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Okay. And then just in the press release, you highlighted that -- you added some new language here, highlighted that you may -- "we simultaneously pursue transactions for assets owned and operated by entrepreneurs." That entrepreneur comment kind of stood out to me. Can you just talk about like the underwriting thought process by partnering with entrepreneurs versus one of like the more institutionalized operators?

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Peter M. Carlino, Gaming and Leisure Properties, Inc. - Chairman, President & CEO [40]

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Go ahead, Matt.

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Matthew Demchyk, Gaming and Leisure Properties, Inc. - SVP of Investments [41]

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I mean, I think the key thing is to break it into pieces. The first thing, we look at the operational competency of the operator and we try to ascertain how well they'll run the operations. And then separate from that, we do have to consider the things we've brought up. So ideally we have a master lease, ideally we have credit enhancement. There's also a market exposure question that we need to kind of consider. And we need to risk adjust all those factors to come up with what the appropriate multiple on pricing would be for any transaction. And the other piece of it is to consider any potential future business that we could do with the tenant and how that could be structured and how we should value that as well. So it's kind of a holistic consideration with all those attributes. But all things considered, I mean given our starting point, it's important to us to balance the credit enhancement strength of our public tenants with also potential growth vehicles and best potential partners that could be larger companies in the future.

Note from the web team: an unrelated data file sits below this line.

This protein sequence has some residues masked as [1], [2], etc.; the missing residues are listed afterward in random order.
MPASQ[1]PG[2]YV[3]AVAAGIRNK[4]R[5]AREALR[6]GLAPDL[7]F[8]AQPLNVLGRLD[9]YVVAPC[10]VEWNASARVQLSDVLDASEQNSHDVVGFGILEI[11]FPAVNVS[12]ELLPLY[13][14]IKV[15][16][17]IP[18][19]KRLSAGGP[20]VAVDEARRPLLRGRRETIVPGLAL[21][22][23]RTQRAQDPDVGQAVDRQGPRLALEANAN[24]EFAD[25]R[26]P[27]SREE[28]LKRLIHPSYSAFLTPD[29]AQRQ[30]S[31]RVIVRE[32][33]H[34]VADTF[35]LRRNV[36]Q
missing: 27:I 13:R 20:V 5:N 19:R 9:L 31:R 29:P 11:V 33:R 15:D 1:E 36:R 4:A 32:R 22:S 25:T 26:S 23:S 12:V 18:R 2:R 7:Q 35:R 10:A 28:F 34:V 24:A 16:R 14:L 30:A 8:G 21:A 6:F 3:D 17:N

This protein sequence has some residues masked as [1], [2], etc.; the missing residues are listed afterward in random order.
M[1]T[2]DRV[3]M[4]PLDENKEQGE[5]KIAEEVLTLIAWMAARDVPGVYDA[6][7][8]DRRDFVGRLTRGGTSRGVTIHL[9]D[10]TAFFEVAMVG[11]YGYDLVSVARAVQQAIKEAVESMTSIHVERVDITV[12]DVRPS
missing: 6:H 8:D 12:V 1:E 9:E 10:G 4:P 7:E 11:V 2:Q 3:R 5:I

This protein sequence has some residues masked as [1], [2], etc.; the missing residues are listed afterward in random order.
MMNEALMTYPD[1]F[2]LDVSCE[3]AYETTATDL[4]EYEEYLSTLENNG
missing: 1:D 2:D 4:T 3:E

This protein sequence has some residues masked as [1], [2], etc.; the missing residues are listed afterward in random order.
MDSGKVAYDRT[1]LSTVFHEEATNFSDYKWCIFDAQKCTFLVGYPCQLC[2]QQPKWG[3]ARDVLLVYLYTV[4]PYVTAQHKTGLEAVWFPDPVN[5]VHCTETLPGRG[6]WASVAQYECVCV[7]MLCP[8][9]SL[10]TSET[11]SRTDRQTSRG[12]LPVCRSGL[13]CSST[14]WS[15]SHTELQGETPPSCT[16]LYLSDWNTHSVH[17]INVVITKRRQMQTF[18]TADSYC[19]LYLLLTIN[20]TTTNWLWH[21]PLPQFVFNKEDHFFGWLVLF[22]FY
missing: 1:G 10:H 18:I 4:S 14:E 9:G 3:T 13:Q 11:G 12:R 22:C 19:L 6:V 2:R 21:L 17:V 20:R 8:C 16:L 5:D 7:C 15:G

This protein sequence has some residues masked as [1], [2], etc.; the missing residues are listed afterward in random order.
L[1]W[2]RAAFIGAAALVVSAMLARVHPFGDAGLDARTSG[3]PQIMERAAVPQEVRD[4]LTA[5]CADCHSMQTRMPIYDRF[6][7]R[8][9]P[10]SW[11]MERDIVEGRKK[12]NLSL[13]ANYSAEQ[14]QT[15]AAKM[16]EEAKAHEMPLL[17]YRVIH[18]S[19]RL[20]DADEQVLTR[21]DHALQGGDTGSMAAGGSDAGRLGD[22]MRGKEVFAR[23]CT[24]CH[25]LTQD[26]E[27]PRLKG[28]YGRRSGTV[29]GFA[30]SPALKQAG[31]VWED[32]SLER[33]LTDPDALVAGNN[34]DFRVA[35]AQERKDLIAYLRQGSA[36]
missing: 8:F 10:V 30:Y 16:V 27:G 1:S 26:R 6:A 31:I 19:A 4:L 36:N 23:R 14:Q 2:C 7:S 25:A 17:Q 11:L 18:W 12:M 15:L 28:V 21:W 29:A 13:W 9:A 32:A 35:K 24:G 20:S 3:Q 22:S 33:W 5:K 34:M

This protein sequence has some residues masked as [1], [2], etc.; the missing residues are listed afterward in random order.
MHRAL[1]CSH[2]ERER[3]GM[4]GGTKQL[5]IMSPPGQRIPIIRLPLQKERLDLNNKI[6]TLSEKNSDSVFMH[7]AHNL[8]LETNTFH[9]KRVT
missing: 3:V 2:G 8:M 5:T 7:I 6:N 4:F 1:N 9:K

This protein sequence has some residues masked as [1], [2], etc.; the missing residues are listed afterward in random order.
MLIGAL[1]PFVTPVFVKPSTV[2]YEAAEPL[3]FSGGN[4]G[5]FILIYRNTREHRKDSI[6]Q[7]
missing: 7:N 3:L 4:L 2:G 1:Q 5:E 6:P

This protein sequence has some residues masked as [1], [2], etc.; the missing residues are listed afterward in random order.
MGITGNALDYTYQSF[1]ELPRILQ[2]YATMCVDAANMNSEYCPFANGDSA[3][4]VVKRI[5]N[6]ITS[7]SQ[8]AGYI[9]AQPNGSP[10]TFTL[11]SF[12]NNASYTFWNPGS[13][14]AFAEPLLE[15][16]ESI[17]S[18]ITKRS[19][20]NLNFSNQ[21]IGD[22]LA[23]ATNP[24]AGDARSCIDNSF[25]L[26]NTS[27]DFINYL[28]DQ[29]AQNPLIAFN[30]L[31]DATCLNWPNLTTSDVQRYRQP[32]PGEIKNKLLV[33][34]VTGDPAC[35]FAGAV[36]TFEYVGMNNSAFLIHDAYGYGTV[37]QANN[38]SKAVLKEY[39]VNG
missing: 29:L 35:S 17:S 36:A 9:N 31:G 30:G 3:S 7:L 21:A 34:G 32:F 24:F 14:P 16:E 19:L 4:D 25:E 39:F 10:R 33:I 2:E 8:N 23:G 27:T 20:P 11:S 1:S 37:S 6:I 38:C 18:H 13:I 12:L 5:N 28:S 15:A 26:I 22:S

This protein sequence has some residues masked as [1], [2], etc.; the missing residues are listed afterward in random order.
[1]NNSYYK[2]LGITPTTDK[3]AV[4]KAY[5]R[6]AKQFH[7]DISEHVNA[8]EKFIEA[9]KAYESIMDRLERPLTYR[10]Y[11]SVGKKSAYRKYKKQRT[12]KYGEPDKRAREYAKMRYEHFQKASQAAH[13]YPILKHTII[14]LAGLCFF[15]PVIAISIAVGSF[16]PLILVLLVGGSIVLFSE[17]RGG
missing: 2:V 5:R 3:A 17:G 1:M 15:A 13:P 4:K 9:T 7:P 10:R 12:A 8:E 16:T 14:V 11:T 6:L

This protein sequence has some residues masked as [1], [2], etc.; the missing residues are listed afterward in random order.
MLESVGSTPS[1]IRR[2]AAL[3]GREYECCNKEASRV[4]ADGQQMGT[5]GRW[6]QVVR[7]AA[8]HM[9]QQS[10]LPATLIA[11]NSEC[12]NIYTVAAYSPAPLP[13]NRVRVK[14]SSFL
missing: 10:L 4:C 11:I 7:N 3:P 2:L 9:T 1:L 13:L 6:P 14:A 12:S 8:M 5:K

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Operator [42]

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Our next question is from Shaun Kelley from Bank of America

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Shaun Clisby Kelley, BofA Merrill Lynch, Research Division - MD [43]

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Maybe just to stick with the same kind of -- the same thing as the last question. We obviously see, I think, pretty liquid market as it relates to the interest in the cost of capital for all of the gaming REITs and as was referred to as well maybe some other non-gaming triple nets looking to get into this space. But what's the appetite right now you're seeing from the opco side? Because I think in some of the transactions that some of us know are being contemplated out there, we struggle a little bit with a really deep bench on some of the operator side just given some of the same challenges that present, the barriers to entry being the licensing and all the things that you guys know well from your time as operators. So can you just comment on that, are you guys seeing appetite from any new or incremental parties that could be interesting here, that those of us in the public markets may not be as familiar with?

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Peter M. Carlino, Gaming and Leisure Properties, Inc. - Chairman, President & CEO [44]

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Yes, we looking at each other. I mean, it's still a pretty small crowd. There is no doubt about that. And I will say, is there are some states where certain companies are maxed out. So what you have to look a little bit more selectively at who's left and who's left standing. It's going to be interesting in the next couple of years. I think I said 5 or 6 years ago that we'll eventually have 5 major gaming companies, maybe fewer when the smoke settles down the road. It's a consolidated industry, a very mature industry from the days we first got involved. So I mean, if your point is that the selection of operators is narrow, I kind of have to agree that's the case.